Employers will take comfort from a court’s recent decision for the destruction of confidential information stored on the computers of former employees who had set up in competition. The case provides lessons for employers and employees.

Restrictive covenants in employment contracts, in particular restraint of trade terms, are often viewed with scepticism by courts because of the unequal bargaining power between the employer and employee. Enforcing restrictive covenants is often expensive, requires immediate action when the breach is discovered and it can be difficult to quantify the actual loss suffered.

However, an employer is entitled to restrict a former employee's activities if it can show that it has a legitimate interest, that is appropriate to protect and the protection sought is reasonable having regard to the interests of the parties. Cases in this area of law turn on their own facts and the facts of this case included:-

  1. A clause in the employee’s contracts of employment prevented them using confidential information after their employment ended,

  2. An admission in the defence to an injunction that that they had in their possession confidential information,

  3. The court believed that the material disclosed by the former employees showed a "high degree of subterfuge" in using the employer’s confidential material.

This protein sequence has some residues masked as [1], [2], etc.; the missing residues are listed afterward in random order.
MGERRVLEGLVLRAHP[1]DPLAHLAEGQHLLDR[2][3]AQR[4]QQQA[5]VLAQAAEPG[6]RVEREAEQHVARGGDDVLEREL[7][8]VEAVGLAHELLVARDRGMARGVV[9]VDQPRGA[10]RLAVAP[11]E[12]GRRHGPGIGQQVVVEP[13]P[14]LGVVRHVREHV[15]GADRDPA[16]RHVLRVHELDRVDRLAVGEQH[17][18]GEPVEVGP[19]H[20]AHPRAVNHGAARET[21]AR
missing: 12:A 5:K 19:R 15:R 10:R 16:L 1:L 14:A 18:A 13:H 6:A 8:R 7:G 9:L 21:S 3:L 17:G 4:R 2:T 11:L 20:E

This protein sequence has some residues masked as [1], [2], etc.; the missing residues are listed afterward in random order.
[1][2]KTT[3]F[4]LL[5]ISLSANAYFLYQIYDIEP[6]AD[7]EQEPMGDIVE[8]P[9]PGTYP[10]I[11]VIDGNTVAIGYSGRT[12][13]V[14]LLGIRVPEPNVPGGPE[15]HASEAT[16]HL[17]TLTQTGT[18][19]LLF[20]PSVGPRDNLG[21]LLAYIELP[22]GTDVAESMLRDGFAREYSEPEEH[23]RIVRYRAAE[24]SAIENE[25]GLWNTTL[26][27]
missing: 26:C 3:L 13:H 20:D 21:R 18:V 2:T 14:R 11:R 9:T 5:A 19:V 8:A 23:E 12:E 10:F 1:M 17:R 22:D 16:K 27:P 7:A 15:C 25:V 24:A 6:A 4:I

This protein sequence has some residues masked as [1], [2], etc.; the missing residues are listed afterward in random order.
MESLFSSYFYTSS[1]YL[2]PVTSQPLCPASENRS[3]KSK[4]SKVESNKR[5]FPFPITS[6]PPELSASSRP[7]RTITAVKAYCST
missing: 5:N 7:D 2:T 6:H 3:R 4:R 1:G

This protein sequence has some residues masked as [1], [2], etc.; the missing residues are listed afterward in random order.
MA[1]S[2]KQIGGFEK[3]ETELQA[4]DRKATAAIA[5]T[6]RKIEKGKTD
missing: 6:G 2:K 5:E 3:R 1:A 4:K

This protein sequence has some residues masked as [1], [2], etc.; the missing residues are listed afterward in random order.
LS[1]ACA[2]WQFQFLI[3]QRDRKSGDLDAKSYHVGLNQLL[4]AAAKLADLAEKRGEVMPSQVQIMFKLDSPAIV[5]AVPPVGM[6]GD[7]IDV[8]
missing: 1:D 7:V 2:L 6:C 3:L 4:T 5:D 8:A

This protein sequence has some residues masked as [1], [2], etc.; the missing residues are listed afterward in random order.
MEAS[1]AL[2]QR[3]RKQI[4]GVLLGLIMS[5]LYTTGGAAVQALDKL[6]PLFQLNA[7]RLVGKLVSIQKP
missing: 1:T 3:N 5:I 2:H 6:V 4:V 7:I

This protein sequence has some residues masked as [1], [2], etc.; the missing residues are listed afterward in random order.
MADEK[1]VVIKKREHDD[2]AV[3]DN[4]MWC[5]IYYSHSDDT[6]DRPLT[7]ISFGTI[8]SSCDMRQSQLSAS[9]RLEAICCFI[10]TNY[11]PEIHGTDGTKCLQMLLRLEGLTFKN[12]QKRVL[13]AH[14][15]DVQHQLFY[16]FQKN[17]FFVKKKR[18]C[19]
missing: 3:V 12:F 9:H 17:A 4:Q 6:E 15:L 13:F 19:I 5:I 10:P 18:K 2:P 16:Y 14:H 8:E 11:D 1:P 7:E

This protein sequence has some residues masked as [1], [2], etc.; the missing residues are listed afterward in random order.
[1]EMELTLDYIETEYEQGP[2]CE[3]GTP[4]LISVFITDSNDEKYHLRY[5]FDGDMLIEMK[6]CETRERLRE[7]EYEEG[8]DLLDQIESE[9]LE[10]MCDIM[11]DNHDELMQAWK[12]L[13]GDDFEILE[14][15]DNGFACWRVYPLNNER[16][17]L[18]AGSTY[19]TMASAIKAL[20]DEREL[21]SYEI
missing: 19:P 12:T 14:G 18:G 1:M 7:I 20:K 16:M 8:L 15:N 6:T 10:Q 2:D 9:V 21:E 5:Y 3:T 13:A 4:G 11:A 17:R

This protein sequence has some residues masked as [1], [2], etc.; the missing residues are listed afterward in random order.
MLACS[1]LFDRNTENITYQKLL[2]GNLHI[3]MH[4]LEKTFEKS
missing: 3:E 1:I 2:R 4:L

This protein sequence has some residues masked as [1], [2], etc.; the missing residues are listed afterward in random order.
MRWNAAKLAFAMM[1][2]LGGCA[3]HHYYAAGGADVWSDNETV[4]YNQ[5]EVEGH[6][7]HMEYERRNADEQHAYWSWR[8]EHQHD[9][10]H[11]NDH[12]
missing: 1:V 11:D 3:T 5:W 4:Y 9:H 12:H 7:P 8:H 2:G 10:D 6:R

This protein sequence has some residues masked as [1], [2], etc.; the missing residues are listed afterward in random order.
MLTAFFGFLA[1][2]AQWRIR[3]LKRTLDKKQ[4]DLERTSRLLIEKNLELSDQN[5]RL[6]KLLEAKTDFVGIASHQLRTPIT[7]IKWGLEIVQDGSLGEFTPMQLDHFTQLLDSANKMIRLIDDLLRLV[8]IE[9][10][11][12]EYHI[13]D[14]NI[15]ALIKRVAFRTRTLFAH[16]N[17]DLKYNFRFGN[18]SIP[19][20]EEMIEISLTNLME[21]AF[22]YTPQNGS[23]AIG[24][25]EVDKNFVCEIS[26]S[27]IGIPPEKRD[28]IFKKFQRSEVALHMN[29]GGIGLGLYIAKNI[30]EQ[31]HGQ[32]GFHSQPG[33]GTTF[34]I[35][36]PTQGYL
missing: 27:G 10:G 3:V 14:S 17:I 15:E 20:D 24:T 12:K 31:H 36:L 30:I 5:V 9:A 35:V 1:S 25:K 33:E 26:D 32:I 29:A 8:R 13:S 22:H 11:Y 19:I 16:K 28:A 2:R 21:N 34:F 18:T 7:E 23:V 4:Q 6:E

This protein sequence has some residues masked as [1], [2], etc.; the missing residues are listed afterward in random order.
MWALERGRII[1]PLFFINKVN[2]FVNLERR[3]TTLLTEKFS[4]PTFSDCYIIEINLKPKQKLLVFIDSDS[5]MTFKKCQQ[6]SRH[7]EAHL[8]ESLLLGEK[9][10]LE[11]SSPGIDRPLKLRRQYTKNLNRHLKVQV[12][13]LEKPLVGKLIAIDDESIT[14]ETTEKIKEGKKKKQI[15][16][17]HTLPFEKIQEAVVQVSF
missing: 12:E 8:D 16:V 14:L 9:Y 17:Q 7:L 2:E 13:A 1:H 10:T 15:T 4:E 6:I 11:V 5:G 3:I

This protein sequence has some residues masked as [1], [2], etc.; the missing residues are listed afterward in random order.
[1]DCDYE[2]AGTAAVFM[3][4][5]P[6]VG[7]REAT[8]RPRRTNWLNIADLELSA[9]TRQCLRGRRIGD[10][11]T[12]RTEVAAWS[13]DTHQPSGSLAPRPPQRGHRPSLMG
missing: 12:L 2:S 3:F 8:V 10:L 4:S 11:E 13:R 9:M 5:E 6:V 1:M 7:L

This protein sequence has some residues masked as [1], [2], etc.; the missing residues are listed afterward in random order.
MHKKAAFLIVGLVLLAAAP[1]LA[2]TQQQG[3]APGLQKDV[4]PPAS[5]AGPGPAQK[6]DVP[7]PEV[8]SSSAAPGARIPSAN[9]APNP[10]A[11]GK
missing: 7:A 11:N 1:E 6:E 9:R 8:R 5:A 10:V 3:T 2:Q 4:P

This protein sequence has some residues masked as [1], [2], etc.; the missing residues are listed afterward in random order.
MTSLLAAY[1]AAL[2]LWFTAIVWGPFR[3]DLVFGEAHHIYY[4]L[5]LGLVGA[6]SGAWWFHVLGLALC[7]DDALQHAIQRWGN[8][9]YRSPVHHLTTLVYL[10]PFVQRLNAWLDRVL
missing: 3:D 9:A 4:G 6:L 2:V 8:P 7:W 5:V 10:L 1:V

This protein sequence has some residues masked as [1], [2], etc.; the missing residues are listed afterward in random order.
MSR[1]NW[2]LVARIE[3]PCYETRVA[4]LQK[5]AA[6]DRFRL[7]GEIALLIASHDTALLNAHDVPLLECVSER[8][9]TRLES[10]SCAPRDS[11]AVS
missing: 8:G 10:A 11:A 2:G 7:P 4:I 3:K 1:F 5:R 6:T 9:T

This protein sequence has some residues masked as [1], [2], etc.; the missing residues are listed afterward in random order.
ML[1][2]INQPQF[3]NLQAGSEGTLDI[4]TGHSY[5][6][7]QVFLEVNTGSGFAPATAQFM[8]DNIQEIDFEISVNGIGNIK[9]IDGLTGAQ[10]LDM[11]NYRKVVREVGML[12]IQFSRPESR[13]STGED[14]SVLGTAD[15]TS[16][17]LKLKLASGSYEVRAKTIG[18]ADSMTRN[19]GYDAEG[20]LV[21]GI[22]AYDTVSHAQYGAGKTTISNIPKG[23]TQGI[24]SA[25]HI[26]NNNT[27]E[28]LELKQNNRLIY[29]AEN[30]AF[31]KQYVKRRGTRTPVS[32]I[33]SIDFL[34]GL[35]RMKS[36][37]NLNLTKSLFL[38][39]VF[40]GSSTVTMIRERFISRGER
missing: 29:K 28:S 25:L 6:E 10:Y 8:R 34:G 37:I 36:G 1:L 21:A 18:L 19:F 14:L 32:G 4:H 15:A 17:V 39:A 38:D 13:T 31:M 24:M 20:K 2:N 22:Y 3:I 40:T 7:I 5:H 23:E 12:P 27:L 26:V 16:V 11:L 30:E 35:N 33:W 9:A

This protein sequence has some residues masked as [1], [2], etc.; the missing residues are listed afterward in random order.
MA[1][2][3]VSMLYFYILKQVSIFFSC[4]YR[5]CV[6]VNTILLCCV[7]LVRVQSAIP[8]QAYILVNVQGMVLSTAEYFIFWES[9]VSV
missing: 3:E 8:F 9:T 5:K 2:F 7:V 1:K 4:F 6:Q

4. The evidence showed that the defendants could not be trusted to seek out and delete the relevant material themselves.

  5. The devices and computers would be delivered to the employer’s expert, not the employer,

  6. The expert would search the data for agreed words,

  7. If there was a dispute about whether material contained the employer’s confidential information, the disputed material would not be shown to the employer until the court considered the point further and,

  8. Copies of the imaging of those devices would be preserved so that if it was subsequently found that the material had been wrongly removed, it could be restored to the defendants.

Overall the court was satisfied that it had a high degree of assurance that the employer would be able to establish a claim of breach of confidence at trial and the terms of the order would involve the least risk of injustice if it turned out to be wrong.

Arthur J. Gallagher Services (UK) Limited and others v Skriptchencko and others [2016] EWHC 603